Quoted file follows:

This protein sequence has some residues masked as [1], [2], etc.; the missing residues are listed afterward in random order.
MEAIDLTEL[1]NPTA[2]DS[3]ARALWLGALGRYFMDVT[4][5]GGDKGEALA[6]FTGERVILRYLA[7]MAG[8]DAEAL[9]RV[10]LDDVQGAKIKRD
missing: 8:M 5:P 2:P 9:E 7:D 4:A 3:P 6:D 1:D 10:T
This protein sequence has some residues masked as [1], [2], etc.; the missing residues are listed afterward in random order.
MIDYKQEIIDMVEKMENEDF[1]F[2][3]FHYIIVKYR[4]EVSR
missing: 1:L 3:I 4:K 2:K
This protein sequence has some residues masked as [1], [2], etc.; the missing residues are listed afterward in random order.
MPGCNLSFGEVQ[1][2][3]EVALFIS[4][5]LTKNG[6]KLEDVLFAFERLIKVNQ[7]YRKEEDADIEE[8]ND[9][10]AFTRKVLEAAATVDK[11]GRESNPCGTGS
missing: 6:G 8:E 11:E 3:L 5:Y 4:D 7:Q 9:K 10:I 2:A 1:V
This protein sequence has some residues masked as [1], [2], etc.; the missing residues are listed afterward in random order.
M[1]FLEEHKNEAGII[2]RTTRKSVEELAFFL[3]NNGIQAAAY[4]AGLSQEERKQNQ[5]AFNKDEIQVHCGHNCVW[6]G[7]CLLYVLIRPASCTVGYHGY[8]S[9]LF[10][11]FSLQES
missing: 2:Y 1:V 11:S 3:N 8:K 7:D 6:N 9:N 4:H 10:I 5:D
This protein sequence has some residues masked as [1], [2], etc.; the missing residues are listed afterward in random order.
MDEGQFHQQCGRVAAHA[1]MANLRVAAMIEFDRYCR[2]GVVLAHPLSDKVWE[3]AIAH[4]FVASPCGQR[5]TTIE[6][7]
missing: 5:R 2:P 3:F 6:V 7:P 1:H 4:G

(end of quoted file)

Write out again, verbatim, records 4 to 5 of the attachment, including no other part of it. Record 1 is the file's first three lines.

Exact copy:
This protein sequence has some residues masked as [1], [2], etc.; the missing residues are listed afterward in random order.
M[1]FLEEHKNEAGII[2]RTTRKSVEELAFFL[3]NNGIQAAAY[4]AGLSQEERKQNQ[5]AFNKDEIQVHCGHNCVW[6]G[7]CLLYVLIRPASCTVGYHGY[8]S[9]LF[10][11]FSLQES
missing: 2:Y 1:V 11:S 3:N 8:K 7:D 6:N 9:N 4:H 10:I 5:D
This protein sequence has some residues masked as [1], [2], etc.; the missing residues are listed afterward in random order.
MDEGQFHQQCGRVAAHA[1]MANLRVAAMIEFDRYCR[2]GVVLAHPLSDKVWE[3]AIAH[4]FVASPCGQR[5]TTIE[6][7]
missing: 5:R 2:P 3:F 6:V 7:P 1:H 4:G